Eagle-eyed readers of Charity Finance magazine, and maybe even some of the normal-eyed, will have noticed that this month’s issue has a fresh new look. Of course, we will still be providing our normal repertoire of high quality, insightful features and analysis, but we were keen to introduce a more modern look and also to make some structural tweaks which should ensure our content is accessible and enticing to read.
I’ll spare you any further navel-gazing. But on the subject of embracing change and making a fresh start, it is worth giving some credit to the government for positive developments in improving its grant practice.
I refer specifically to the National Audit Office’s recent report on its investigation into the government’s Libor fund (see page 7). It confirms what Charity Finance had long suspected – that grants were being handed out based on ministerial patronage rather than following a thorough application process.
The report ought to make uncomfortable reading for the former Chancellor George Osborne (though he may be too busy with his seven current jobs to notice). The report reveals that no less than £385m was awarded on the basis of organisations writing a letter to the Chancellor directly, with only £207m spent through competitive application processes.
However, there are two positives. The first is that the truth is now out in the open, forcing acknowledgement of how badly handled the fund was (the conspiratorially minded might suggest that the Prime Minister is actually quite happy for her foe and arch-critic Osborne being hung out to dry on this one).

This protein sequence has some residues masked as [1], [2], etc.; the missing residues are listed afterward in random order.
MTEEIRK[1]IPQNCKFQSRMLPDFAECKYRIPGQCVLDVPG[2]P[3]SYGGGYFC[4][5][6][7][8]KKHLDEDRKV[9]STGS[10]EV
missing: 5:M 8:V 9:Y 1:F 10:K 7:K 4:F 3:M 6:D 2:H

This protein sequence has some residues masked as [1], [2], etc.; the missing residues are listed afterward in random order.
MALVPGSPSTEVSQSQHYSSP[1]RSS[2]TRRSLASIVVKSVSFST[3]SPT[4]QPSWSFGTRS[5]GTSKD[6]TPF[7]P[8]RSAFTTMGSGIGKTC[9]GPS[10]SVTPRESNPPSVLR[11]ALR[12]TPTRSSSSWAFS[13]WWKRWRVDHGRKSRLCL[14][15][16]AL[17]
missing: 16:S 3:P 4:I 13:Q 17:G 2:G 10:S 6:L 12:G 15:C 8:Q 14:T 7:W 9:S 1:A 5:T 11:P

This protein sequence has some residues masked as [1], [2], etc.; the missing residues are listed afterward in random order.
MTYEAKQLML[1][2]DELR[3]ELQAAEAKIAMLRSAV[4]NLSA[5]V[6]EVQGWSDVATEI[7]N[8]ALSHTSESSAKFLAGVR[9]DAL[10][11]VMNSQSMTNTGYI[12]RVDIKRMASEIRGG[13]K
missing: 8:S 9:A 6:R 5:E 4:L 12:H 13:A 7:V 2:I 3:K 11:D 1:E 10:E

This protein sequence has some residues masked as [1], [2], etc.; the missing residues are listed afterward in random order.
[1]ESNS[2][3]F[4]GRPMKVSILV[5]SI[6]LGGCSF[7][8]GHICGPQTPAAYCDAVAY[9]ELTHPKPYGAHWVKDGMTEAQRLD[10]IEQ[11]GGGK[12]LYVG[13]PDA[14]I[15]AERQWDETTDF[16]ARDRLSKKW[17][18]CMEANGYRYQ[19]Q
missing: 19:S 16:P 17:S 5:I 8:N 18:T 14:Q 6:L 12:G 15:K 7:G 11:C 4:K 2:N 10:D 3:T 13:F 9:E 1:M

The second is that HM Treasury believes that since the Autumn Statement in 2016, its grants have been in accordance with the Government Grants Minimum Standards. The NAO does not state whether it agrees, and the Chancellor retains the final say on any awards, but there does seem to have been a tightening up of practice since the guidelines were introduced and Philip Hammond became chancellor that year.
It will be interesting to see what Libor grants are handed out in the next Budget, scheduled for 22 November.
The Standards were a response to the closure of Kids Company. In this case, Cabinet Office ministers Oliver Letwin and Matthew Hancock had gone against the advice of civil servants to award the charity £3m shortly before it collapsed.
It is worth remembering that we probably wouldn’t even be talking about Kids Company now if the government hadn’t been artificially inflating it by funnelling in millions of pounds without proper scrutiny. Hopefully we will not see a repeat of this sort of lax spending in future.
Gareth Jones is editor of Charity Finance